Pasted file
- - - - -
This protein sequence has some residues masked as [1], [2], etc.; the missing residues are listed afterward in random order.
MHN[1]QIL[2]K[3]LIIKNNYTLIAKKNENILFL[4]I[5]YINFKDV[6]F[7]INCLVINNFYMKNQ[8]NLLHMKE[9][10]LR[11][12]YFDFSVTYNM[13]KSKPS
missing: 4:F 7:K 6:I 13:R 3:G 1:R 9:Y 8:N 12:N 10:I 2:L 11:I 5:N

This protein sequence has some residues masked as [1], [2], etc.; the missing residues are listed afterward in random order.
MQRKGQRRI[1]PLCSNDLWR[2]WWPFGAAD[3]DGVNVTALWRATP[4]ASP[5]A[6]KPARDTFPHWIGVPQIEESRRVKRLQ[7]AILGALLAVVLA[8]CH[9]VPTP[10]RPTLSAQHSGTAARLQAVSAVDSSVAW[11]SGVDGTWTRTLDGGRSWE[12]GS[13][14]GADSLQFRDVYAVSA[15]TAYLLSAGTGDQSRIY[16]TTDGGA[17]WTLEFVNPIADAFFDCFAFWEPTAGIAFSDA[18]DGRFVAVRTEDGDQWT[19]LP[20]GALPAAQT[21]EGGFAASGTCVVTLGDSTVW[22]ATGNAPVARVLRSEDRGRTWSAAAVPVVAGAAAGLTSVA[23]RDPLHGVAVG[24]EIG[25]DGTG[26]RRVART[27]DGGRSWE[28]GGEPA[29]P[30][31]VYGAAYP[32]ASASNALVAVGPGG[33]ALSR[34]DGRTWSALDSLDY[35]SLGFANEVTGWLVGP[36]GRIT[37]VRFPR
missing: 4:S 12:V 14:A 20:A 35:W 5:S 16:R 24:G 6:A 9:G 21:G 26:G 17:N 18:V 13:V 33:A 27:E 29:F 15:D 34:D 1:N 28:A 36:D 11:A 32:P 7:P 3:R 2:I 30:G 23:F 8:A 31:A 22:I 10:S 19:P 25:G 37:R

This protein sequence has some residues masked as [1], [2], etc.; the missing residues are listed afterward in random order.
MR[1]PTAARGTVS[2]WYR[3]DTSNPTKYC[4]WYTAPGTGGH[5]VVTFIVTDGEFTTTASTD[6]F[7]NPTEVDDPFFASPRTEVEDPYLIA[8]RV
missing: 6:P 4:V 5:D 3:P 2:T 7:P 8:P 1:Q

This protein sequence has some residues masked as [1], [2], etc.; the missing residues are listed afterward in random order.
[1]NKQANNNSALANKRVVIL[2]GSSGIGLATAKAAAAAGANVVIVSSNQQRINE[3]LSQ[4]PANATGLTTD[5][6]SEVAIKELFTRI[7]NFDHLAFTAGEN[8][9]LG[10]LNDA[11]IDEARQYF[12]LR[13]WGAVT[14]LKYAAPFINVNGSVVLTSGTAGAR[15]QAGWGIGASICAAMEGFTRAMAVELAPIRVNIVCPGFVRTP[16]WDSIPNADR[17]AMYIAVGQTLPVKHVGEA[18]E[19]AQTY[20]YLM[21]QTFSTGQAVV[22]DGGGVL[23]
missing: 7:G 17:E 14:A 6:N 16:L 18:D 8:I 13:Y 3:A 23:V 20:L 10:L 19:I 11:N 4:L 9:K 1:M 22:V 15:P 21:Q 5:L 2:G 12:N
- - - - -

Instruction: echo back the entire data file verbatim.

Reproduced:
This protein sequence has some residues masked as [1], [2], etc.; the missing residues are listed afterward in random order.
MHN[1]QIL[2]K[3]LIIKNNYTLIAKKNENILFL[4]I[5]YINFKDV[6]F[7]INCLVINNFYMKNQ[8]NLLHMKE[9][10]LR[11][12]YFDFSVTYNM[13]KSKPS
missing: 4:F 7:K 6:I 13:R 3:G 1:R 9:Y 8:N 12:N 10:I 2:L 11:I 5:N

This protein sequence has some residues masked as [1], [2], etc.; the missing residues are listed afterward in random order.
MQRKGQRRI[1]PLCSNDLWR[2]WWPFGAAD[3]DGVNVTALWRATP[4]ASP[5]A[6]KPARDTFPHWIGVPQIEESRRVKRLQ[7]AILGALLAVVLA[8]CH[9]VPTP[10]RPTLSAQHSGTAARLQAVSAVDSSVAW[11]SGVDGTWTRTLDGGRSWE[12]GS[13][14]GADSLQFRDVYAVSA[15]TAYLLSAGTGDQSRIY[16]TTDGGA[17]WTLEFVNPIADAFFDCFAFWEPTAGIAFSDA[18]DGRFVAVRTEDGDQWT[19]LP[20]GALPAAQT[21]EGGFAASGTCVVTLGDSTVW[22]ATGNAPVARVLRSEDRGRTWSAAAVPVVAGAAAGLTSVA[23]RDPLHGVAVG[24]EIG[25]DGTG[26]RRVART[27]DGGRSWE[28]GGEPA[29]P[30][31]VYGAAYP[32]ASASNALVAVGPGG[33]ALSR[34]DGRTWSALDSLDY[35]SLGFANEVTGWLVGP[36]GRIT[37]VRFPR
missing: 4:S 12:V 14:A 20:A 35:W 5:S 16:R 24:G 6:A 9:G 21:G 26:G 17:N 18:V 13:V 33:A 27:E 29:F 15:D 34:D 1:N 28:A 36:D 11:A 32:P 7:P 3:R 2:I 30:G 23:F 8:A 31:A 22:I 10:S 19:P 25:G 37:R

This protein sequence has some residues masked as [1], [2], etc.; the missing residues are listed afterward in random order.
MR[1]PTAARGTVS[2]WYR[3]DTSNPTKYC[4]WYTAPGTGGH[5]VVTFIVTDGEFTTTASTD[6]F[7]NPTEVDDPFFASPRTEVEDPYLIA[8]RV
missing: 6:P 4:V 5:D 3:P 2:T 7:P 8:P 1:Q

This protein sequence has some residues masked as [1], [2], etc.; the missing residues are listed afterward in random order.
[1]NKQANNNSALANKRVVIL[2]GSSGIGLATAKAAAAAGANVVIVSSNQQRINE[3]LSQ[4]PANATGLTTD[5][6]SEVAIKELFTRI[7]NFDHLAFTAGEN[8][9]LG[10]LNDA[11]IDEARQYF[12]LR[13]WGAVT[14]LKYAAPFINVNGSVVLTSGTAGAR[15]QAGWGIGASICAAMEGFTRAMAVELAPIRVNIVCPGFVRTP[16]WDSIPNADR[17]AMYIAVGQTLPVKHVGEA[18]E[19]AQTY[20]YLM[21]QTFSTGQAVV[22]DGGGVL[23]
missing: 7:G 17:E 14:A 6:N 16:L 18:D 8:I 13:Y 3:A 23:V 20:L 10:L 19:I 11:N 4:L 9:K 1:M 22:V 15:P 21:Q 5:L 2:G 12:N